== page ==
Who should de­ter­mine our fu­ture?

Lesotho Times - - Leader - So­fonea Shale

Though the Marx­ists’ con­vic­tion that state is the high­est form of or­gan­i­sa­tion of peo­ple’s power is still held by rulers in Africa, it is hardly pos­si­ble to see Marx­ism in the be­liefs and de­ci­sions African lead­ers of to­day hold and make. The re­cent con­tes­ta­tions by Le­sotho politi­cians both in and out­side gov­ern­ment about the scope of SADC in­ves­ti­ga­tions, to the to­tal ne­glect of peo­ple can only ex­plain part of the rea­son why the ques­tion; should Le­sotho’s fu­ture be de­ter­mined by politi­cians or peo­ple needs to be en­gaged.

The state au­thor­ity is placed on the three state or­gans namely leg­is­la­ture which rep­re­sents peo­ple, ex­ec­u­tive which is a func­tionary of the peo­ple and the ju­di­ciary that main­tains bal­ance be­tween what is right and what the ex­ec­u­tive does.

It is a lit­tle over a year that SADC has been seized with Le­sotho sit­u­a­tion. First it was re­tired Pres­i­dent of the Re­pub­lic of Namibia, who came here both di­rectly and through del­e­ga­tion to rep­re­sent SADC in the ef­fort to help Le­sotho politi­cians deal with their chal­lenges in lead­ing the coun­try. Pres­i­dent hep­ike­funye Po­hwamba han­dled the mat­ter with three lead­ers of the coali­tion then and fa­cil­i­tated some talks that led to res­o­lu­tions which did not help.

on the one hand Rt hon Thomas Tha­bane did not ad­vice his Majesty to shorten length of pro­ro­ga­tion while on the other hon Deputy Prime Min­is­ter did not re­nounce LCD-DC coali­tion un­til on the eve of the ex­piry of the agreed two weeks. Clearly ob­serv­able was that, though politi­cians un­der the guid­ance of a politi­cian from another coun­try rushed to agree­ments, the real is­sues of dis­con­tent were not ad­dressed. Nor­mally, in­ad­e­quately dis­cussed con­flict leads to rushed and half­baked de­ci­sions that par­ties are not com­mit­ted to. Shortly there­after SADC met in Vic­to­ria Falls in Zim­babwe where politi­cians from the re­gion sat and dis­cussed Le­sotho.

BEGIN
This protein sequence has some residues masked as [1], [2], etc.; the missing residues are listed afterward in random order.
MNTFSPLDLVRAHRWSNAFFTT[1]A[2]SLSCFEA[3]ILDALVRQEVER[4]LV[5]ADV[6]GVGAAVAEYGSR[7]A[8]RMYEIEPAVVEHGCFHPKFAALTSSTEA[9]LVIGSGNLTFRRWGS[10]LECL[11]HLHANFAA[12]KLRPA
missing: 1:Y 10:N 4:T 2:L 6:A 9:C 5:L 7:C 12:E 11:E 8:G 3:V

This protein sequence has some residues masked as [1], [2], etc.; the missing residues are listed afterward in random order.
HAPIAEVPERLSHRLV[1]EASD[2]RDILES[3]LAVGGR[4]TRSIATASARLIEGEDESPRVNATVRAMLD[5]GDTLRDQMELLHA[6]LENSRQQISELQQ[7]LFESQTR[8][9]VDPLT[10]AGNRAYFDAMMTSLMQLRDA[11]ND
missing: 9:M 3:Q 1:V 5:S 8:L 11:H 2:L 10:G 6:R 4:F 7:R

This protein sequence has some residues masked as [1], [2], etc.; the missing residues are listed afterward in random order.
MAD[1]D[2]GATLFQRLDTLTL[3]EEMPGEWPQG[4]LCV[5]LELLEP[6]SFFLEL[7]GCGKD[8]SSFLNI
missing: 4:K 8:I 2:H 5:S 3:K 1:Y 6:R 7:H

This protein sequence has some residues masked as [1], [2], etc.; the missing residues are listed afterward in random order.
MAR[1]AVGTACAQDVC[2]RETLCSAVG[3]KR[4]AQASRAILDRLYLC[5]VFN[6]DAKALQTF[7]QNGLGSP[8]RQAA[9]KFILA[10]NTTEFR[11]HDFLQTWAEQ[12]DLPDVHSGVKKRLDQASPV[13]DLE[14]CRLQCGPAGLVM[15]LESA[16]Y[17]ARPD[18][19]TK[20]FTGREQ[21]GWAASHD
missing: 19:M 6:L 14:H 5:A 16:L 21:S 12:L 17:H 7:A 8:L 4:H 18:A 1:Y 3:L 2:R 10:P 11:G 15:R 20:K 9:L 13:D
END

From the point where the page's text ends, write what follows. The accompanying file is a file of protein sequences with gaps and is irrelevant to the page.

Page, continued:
When Pres­i­dent Po­hwamba was here, civil so­ci­ety had tried in vain to ad­vice on how SADC can best deal with the prob­lem and one of the pro­pos­als was the car­di­nal fea­ture of me­di­a­tion that the SADC po­lit­i­cal clout and au­thor­ity should be com­pli­mented with lo­cal knowl­edge.

on their own in­tu­ition and fore­cast­ing, civil so­ci­ety an­tic­i­pated that SADC in Vic Falls would de­cide that Le­sotho needs as­sis­tance and ad­vised the re­gional body to deal with the fall­out be­tween the Prime Min­is­ter and the Deputy and also help the coun­try deal with the in­ad­e­qua­cies of the le­gal and con­sti­tu­tional ar­chi­tec­ture that fall short to ac­com­mo­date full po­ten­tial­i­ties of MMP and in­tri­ca­cies of coali­tion pol­i­tics.

Fur­ther civil so­ci­ety ad­vised that SADC process should recog­nise the on-go­ing process such as Com­mon­wealth, UNDP and the Track II diplo­macy by civil so­ci­ety and the church. As though it has not been ad­vised SADC com­mis­sioned a fa­cil­i­ta­tor whose terms of ref­er­ence de­ter­mined with Le­sotho politi­cians took the coun­try to elec­tions.

Col­lab­o­ra­tion be­tween SADC and other agen­cies which were help­ing Le­sotho was con­spic­u­ously ab­sent.

Though civil so­ci­ety com­mu­ni­cated with no un­cer­tain terms with the SADC fa­cil­i­ta­tor that the coun­try does not need elec­tions and that elec­tions would sim­ply bring another coali­tion which may not be spared from the chal­lenges of the first, he could not change terms of his prin­ci­pals who acted as in­formed by politi­cians in gov­ern­ment and those in op­po­si­tion acted in con­cert.